For Life

My First Hero

Eddy Lieberman …My Journey to Rockin Jazz…My First Hero

I always ask my students who their heroes are, and if they don’t have any, go find them.   I was in awe of rock stars, and the world they walked in was an unattainable one.

The greatest instrumental band of all time was the Ventures, and they had a huge hit with the song “Walk, Don’t Run”.  They released an album entitled “Play Guitar with the Ventures” where the guitar parts were removed so you could perform the song with the group.  This gave me an idea of how it would be to be part of a band.  There’s only so much time one needs playing to adoring fans in front of the mirror in the bathroom or taking a great solo at the edge of your bed.

The coolest guy in the school was John Enright, and he was a drummer.  Actually, he was the first rock star we all got to know in person.  He dressed like a Beatle like they looked during “Rubber Soul”, & he had bona fide Beatle boots to add to his persona.  He twirled his drum sticks like Eddie Brigatti in the Rascals, and seemingly everyone was in awe of his presence.

Somehow, I found myself playing in my first band with him and John Miksza.  I don’t think anyone played bass either.  It was two guitars and a drummer.

Before DJs, only live band played dances.  I had my Kent guitar and amp, my first foray into the electric world.  As part of the act, my amp picked up police radio, & we would use that as a special effect.  We practiced a lot & had live performances only a handful of times.  Regardless, I felt like I was on my way to the Promised Land.

One night I got a call from another friend who delivered newspapers.  Remember, that was the only way anyone received daily news.  He knew I was friends with John, & we were in a band together.  He told me the paper said John had been killed in a car accident that night.  I was obviously stunned.  He had tried crossing Route 46 to go see his girlfriend.  Virtually no one had a girlfriend at that point, and he lost his life attempting to maneuver a heavily traveled road in the dark.  A rebel to the bitter end.

At the funeral, his open casket had him lying there with his arms crossed holding two drumsticks.  All these years later, all of us who went through that experience still speak of him with reverence.  As an aspiring musician looking for the Answer, I immediately felt lost.  I had lost my hero.

Eddy Lieberman…My Journey to Rockin Jazz

A lifetime. Music and me. Fan. Educator. Recording Artist. Performer. How’d I get here? Why am I still living the Dream? Well, enjoy the ride with me as I’ll get you to why Take Your Time is both the culmination and the beginning.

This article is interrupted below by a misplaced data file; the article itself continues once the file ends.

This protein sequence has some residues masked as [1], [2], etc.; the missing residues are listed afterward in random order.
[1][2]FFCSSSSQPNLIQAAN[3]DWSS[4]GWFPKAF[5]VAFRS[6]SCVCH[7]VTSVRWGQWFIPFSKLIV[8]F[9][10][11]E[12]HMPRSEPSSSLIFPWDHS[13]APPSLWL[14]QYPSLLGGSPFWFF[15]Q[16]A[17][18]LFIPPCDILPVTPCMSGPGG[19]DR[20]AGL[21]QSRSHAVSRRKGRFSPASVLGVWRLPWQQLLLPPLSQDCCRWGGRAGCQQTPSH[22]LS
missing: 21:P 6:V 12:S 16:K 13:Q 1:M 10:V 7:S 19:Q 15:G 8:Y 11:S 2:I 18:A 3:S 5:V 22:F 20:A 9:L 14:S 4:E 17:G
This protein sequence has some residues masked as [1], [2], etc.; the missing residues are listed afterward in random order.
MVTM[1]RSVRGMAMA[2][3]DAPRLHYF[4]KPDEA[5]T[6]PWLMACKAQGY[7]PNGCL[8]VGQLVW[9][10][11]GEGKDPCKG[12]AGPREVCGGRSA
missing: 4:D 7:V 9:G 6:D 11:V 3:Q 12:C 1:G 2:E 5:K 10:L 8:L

My Dad Louis was a music lover. He worked as a commercial artist out of our home…the Sears logo, Whitman’s Sampler Box, toy packaging, including design…in other words, he seemed to have his hand in a lot of things I didn’t understand at the time. Lover of science fiction and Westerns, the guy was eclectic, and so was his taste in music.
The garage had been converted into my Dad’s office, which I had to pass it by on the way upstairs or downstairs every day. We’d often talk music. Stravinsky and Debussy, Miles and Trane, The Animals & The Kinks…his passion ignited my own. One night Dad called me to the den (do people still have dens?), which had been the porch to watch a band called the Blues Project. He felt this was a band that would bridge the gap between the blues and the experimental music of the day. We both had debated about the merits of the British Invasion and Motown, with his wisdom often trumping my exuberance, yet we seemed to come together with the Blues Project…

Sometime during this period of time I felt that playing the guitar would be a good idea. Was it the one of those British bands that turned my head around? There were so many, yet seeing countless young acts Sunday nights on the Ed Sullivan Show making this incredible, feel it down to my toes sound was almost too much to handle. For a young, awkward teen, witnessing screaming, crying girls just because there were guys in a band had to have been the clincher. The natural progression was to get a guitar and take lessons.
Mrs Axelrod was my first guitar teacher. She was a short, stout woman who lived in Fair Lawn, New Jersey, spoke broken English, and always gave me a warm welcome when we arrived at her home. The apron would come off, I’d get fresh chocolate chip cookies, and then we’d get down to business. When I say “we”, Lou & I took lessons together. He committed to the guitar for three months, while my commitment and passion lasted a lifetime.